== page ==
Tis the season to get scared! With Halloween fast approaching there’s been an increase in television channels showing spooky episodes of shows, and more horror films are arriving on the various streaming services. But there is one more medium not to be forgotten about this Halloween: video games. So instead of sitting in front of the TV shouting at the idiots to not go out into the dark on their own, how about you up the ante and control the person who goes striding out into the night. Here are five terrifying video games guaranteed to scare your socks off.
2021 has seen something of a horror renaissance with games, a steady stream of terror has found its way onto consoles this year and given lovers of the genre plenty to get excited about. Leading the charge is Poland’s Bloober Team – the studio behind the terrifying Layers of Fear and Observer – with the atmospheric The Medium.
The tale of Marianne, a medium with the ability to help souls stuck in our world to pass on to the next, is one that pulls on your emotional strings while it’s chewing its way through your nails with its atmosphere. Bloober have dialled down the scares from their previous entries and instead have taken more than a few hints from early Silent Hill games and made a game almost exclusively about the atmosphere.
Marianne’s journey through the abandoned Niwa resort – the site of a terrible massacre that needs the powerful medium’s gifts to unearth its secrets – forces her to spend time in both the real and spirit world. The Niwa hotel is one littered with the souls of those that died there as well as a monster that feeds on the suffering of those souls. Players, guided by the soul of a young girl, must traverse one of the most atmospheric games in the last few years, and take that final gut punch just to top it off. – Andrew Brooker
Resident Evil: Village
The second one in this list from 2021, Village is a direct sequel to the 2017 return to Resident Evil’s – more or less – pure horror roots. With new series protagonist Ethan Winters heading to Eastern Europe and a snow covered gothic… err… village to find his missing daughter.
In true Resident Evil style, Village introduces you to monster after monster, scare after scare, and beautifully macabre environment after beautifully macabre environment as a way to tear the seat out of your pants in the most wonderfully efficient way possible. As the latest in the iconic series walks you through one of the most delightfully beautiful settings Resident Evil has visited – yes, including the fact that it very much looks like the village in Resident Evil 4 – the now world famous vampire giant Lady Demitrescu and her three daughters are just the start of a truly horrifying trip down the rabbit hole that Resident Evil: Village is taking you on.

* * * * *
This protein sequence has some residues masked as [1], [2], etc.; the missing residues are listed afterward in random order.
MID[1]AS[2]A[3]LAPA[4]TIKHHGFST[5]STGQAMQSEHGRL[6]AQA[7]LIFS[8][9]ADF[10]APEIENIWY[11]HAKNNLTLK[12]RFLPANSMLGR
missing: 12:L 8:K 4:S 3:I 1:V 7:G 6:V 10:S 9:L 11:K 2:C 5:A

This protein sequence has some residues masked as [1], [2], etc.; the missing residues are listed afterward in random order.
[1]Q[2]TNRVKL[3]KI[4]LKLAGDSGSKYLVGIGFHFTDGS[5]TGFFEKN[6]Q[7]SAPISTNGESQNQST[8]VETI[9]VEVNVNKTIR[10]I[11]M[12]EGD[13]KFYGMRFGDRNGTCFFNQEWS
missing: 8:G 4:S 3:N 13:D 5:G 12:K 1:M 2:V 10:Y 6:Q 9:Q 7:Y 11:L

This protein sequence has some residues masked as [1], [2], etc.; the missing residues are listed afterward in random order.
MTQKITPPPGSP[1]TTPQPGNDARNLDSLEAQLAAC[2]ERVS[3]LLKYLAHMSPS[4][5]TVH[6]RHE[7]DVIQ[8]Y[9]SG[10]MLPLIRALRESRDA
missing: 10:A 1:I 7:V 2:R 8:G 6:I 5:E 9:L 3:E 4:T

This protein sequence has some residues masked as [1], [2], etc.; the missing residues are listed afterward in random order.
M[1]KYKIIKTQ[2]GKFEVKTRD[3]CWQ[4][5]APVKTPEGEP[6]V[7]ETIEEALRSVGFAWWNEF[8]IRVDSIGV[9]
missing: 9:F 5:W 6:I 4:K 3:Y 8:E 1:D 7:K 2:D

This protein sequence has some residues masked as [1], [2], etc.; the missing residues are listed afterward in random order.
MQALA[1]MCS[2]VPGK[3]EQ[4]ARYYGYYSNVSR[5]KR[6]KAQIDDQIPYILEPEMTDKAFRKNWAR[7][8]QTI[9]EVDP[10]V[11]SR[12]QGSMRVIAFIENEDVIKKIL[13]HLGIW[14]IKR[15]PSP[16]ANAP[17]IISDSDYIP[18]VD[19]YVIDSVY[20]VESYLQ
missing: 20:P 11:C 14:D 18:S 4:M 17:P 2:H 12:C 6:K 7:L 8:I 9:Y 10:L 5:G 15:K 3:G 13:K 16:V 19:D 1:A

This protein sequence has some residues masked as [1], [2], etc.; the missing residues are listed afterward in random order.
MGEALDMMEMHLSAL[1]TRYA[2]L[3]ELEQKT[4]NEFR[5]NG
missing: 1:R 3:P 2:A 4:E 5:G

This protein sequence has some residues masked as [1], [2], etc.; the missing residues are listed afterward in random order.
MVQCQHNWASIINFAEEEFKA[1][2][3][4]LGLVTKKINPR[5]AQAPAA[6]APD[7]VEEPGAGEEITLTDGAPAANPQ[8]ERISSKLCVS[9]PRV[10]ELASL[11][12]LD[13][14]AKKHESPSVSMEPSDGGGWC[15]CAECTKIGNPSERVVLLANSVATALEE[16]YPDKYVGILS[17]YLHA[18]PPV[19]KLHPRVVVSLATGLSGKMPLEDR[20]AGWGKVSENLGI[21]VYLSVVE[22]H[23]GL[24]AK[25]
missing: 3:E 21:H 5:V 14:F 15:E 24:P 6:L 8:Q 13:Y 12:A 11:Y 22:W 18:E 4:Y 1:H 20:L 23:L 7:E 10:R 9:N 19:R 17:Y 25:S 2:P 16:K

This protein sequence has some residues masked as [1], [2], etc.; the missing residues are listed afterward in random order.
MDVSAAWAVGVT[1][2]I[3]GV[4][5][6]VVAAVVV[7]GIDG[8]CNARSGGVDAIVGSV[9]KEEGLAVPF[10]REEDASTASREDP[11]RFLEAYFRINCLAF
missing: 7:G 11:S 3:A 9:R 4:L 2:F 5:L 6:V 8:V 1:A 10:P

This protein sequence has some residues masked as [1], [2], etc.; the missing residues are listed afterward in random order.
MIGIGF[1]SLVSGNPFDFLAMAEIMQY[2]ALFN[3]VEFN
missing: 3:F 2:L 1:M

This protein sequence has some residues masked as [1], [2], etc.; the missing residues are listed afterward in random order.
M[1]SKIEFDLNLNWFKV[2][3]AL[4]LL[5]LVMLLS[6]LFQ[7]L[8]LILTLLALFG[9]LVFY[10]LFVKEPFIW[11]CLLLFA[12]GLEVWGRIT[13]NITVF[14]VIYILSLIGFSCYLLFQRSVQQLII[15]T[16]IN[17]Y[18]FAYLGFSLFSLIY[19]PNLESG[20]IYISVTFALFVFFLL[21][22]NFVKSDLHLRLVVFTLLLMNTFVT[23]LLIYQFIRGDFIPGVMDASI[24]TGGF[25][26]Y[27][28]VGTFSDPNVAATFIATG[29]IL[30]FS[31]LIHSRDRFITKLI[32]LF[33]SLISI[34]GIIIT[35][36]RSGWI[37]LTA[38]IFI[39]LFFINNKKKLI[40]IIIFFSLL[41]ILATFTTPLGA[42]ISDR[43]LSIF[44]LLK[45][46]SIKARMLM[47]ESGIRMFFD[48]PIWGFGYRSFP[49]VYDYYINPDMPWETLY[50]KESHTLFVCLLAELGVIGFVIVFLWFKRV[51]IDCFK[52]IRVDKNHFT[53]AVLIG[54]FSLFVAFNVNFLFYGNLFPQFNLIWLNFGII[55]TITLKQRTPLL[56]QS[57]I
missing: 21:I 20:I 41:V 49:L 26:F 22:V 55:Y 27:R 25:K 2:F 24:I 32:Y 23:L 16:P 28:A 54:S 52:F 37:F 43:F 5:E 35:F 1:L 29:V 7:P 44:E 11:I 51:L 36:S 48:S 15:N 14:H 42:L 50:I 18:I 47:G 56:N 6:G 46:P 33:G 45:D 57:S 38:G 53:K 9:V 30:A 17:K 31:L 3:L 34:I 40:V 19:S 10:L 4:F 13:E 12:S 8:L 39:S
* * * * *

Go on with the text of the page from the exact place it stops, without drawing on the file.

Including a set-piece in a life size haunted dollhouse and a whole load of zombies coming literally out of nowhere, Village delivers the scariest and deepest horror experience in video games in quite some time. If pure horror is your bag, Resident Evil: Village is waiting for you. – Andrew Brooker
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Last year, a week after my 42nd birthday, I did what any self-respecting, stable-jobbed, middle-aged father-of-one might and started a Twitch channel. And it did take a while, but I finally broke into that all-important Affiliate category, whereby Twitch actually pay me money to play videogames, with a little-known PC game from small Polish developer The Farm 51. The game is called Chernobylite, it’s a first-person survival horror game set in the Exclusion Zone around the very real Chernobyl Nuclear Power Plant and accompanying ghost city of Pripyat, and the reason I think it was successful enough to make me a Twitch Affiliate was the simple fact it routinely scares the shit out of me, live on stream.